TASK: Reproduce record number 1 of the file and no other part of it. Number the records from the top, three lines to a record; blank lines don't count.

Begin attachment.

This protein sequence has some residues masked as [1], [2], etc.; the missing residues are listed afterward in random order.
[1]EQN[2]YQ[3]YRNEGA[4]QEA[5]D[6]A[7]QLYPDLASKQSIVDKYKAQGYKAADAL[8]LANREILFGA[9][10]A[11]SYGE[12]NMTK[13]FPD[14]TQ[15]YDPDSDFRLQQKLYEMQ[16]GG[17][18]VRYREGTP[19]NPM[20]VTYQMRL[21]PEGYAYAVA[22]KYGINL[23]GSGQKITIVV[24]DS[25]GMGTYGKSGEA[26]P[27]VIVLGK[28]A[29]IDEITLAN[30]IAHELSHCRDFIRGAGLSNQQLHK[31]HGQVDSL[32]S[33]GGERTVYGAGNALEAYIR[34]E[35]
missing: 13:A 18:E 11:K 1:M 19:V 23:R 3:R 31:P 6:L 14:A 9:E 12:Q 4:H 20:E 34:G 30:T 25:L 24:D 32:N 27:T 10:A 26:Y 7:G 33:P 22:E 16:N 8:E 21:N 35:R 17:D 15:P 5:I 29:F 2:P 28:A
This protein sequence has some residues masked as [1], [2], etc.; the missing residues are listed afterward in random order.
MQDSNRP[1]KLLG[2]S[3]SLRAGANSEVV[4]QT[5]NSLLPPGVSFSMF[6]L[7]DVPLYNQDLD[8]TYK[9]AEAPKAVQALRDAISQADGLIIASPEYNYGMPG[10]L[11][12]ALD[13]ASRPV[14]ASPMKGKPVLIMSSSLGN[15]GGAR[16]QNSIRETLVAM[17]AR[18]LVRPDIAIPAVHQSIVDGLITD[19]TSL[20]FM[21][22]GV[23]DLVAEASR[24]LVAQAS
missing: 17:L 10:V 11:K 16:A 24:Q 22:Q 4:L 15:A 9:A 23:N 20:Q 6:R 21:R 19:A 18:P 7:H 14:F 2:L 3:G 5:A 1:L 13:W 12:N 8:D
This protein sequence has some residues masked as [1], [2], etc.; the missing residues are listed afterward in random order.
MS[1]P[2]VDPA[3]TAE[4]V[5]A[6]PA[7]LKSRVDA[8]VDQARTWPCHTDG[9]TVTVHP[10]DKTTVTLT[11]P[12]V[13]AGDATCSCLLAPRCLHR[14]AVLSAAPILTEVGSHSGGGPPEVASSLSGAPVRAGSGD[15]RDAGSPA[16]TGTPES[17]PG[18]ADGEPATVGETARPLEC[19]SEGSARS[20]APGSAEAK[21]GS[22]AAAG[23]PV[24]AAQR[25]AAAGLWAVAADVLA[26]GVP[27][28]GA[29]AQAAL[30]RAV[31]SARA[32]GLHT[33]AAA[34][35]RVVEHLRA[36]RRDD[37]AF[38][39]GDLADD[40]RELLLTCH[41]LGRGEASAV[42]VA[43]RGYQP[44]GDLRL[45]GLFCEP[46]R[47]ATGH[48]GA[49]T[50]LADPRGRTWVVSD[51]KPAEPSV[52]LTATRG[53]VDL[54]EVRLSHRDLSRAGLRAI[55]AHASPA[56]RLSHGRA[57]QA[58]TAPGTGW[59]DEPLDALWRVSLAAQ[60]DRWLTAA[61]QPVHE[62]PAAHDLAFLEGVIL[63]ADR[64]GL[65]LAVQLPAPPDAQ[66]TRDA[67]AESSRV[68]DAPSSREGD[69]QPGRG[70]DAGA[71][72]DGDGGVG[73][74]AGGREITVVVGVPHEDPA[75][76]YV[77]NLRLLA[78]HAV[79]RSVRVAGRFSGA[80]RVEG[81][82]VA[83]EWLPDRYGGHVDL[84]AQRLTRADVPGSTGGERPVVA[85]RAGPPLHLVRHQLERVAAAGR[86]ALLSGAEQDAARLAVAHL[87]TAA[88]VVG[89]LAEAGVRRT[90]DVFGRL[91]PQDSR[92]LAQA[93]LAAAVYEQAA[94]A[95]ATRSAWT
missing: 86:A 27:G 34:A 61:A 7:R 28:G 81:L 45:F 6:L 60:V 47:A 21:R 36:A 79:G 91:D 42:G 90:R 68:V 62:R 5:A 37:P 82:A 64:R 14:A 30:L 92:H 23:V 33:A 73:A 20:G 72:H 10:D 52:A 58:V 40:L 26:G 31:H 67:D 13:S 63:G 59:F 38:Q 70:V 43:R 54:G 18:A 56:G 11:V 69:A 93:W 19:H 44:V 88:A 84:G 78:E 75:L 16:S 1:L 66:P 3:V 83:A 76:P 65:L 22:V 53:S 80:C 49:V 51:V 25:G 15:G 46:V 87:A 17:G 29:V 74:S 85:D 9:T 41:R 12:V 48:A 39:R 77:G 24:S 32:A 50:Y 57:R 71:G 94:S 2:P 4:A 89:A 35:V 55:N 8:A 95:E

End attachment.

This protein sequence has some residues masked as [1], [2], etc.; the missing residues are listed afterward in random order.
[1]EQN[2]YQ[3]YRNEGA[4]QEA[5]D[6]A[7]QLYPDLASKQSIVDKYKAQGYKAADAL[8]LANREILFGA[9][10]A[11]SYGE[12]NMTK[13]FPD[14]TQ[15]YDPDSDFRLQQKLYEMQ[16]GG[17][18]VRYREGTP[19]NPM[20]VTYQMRL[21]PEGYAYAVA[22]KYGINL[23]GSGQKITIVV[24]DS[25]GMGTYGKSGEA[26]P[27]VIVLGK[28]A[29]IDEITLAN[30]IAHELSHCRDFIRGAGLSNQQLHK[31]HGQVDSL[32]S[33]GGERTVYGAGNALEAYIR[34]E[35]
missing: 13:A 18:E 11:K 1:M 19:V 23:R 3:R 31:P 6:L 14:A 9:E 12:Q 4:H 20:E 34:G 30:T 25:L 24:D 32:N 27:T 10:A 26:Y 7:G 33:P 22:E 16:N 8:E 21:N 35:R 17:D 15:P 5:I 29:F 2:P 28:A